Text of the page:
Boothe joined the military after learning about the Air Force Band program. He said that was the intersection of the two things that meant so much to him. “1 was service. That was something ingrained in me when I was young through my military service in the family, but also from my upbringing,” Boothe said, “But then there was this artistic side of caring about music.”
The music provided by the bands was a great support for fellow airman and other troops who haven’t seen any kind of entertainment in awhile because of where they are located. Boothe says, “We are combat airman skills trained, as well as being the musicians that we are. When you put those two together, you’re able to do things that only we can do for our fellow service men and women.”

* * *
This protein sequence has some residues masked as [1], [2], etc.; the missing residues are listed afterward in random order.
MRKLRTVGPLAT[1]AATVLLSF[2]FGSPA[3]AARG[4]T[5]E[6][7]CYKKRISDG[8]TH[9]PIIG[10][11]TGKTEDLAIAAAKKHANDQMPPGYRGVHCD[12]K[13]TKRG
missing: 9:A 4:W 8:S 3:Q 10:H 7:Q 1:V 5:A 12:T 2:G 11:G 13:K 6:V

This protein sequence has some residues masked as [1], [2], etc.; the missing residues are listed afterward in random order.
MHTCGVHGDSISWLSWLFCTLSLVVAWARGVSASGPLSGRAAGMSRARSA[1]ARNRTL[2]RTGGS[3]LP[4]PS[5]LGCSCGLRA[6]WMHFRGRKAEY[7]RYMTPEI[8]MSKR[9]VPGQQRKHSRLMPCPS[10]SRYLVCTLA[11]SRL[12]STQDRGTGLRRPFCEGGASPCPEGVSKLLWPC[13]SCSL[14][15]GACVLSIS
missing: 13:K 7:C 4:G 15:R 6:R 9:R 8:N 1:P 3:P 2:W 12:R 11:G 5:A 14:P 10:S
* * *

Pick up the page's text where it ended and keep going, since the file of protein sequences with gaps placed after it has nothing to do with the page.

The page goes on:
Boothe was asked to compose music for dignified transferred video documentaries that are given to families of fallen. He was invited to participate in a dignified transfer at the Dover Air Force base which was critical so that he could understand the process. Boothe said this piece was his biggest challenge yet.
Boothe said, “It’s one of the most incredible sacrifices that could ever be made. How do you translate that in music? Is it this instrument? Is it that melody? Is it that chord? There’s no book on that. I didn’t learn that in college. There’s nothing on the Internet that’s going to tell you how to do that. It’s something that you have to find inside.”